This sullen form seems much more convincing as a knight than yesterday's tacky object - though he's far from red. The silver knight stands at the exit of the Rutgers Club, presumably to exhort valor and fortitude from those who've just attended a two-hour Academic Leadership Session. My sense of the medieval, though, received a booster in a positive - rather than cynical - direction this morning, though, when one of my 8.10 a.m. students, Emily K, recited from memory the first 20 lines of the General Prologue to the Canterbury Tales, and did so quite beautifully, and with a stunningly convincing accent (without putting on the Special, I-am-Now-Reciting-Medieval-Poetry voice beloved of some of my former Oxford colleagues). And this reminded me that not only did I really enjoy medieval literature, but that what I most liked about it had nothing to do with knights and jousting and quests and holy grails and other things beloved by both Tennyson and Monty Python, but I loved the sense of quiet tragedy that it could give: the sense of the world's brittleness and fragility and transience. Because of this Chaucer, for me, is at his best not in the Canterbury Tales, good fun though they are, but in the amazing Troilus and Criseyde. Here's Criseyde musing on the friable nature of happiness, which itself is a highly unstable state. Either one recognizes that it may change and pass, or one doesn't: if one doesn't, she maintains, then one can't really be happy. But what (Chaucer's getting us to consider) does happiness mean, if built up within it is a sense of its mutability?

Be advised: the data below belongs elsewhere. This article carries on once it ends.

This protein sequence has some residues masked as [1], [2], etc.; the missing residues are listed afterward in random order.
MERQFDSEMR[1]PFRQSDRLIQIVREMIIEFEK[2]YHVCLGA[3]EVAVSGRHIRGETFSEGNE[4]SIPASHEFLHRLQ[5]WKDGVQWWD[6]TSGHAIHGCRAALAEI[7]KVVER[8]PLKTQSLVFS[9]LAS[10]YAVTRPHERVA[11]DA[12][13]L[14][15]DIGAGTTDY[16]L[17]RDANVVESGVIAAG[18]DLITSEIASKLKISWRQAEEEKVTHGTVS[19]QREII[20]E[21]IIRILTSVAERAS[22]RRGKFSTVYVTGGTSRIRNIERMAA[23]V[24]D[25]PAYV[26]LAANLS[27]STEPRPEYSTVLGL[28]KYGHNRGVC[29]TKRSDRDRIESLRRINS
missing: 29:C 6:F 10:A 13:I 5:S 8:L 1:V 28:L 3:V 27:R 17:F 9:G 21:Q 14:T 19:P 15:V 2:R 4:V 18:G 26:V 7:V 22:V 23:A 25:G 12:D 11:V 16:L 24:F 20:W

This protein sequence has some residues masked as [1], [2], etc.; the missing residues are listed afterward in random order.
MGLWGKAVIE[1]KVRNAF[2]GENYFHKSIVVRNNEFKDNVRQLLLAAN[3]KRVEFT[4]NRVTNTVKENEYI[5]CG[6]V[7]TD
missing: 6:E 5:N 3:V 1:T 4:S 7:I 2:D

`O brotel wele of mannes Ioye unstable!
With what wight so thou be, or how thou pleye,
Either he woot that thou, Ioye, art muable,
Or woot it not, it moot ben oon of tweye;
Now if he woot it not, how may he seye
That he hath verray Ioye and selinesse,
That is of ignoraunce ay in derknesse?
I have the feeling that Rutgers-style knights don't seem much troubled by such sentiments: maybe I'd feel more
sympathetic towards them if they were more like Criseyde's (temporary) partner, Troilus - who ends up deeply
unhappy, since joy (and, alas, Woman) proves transient indeed.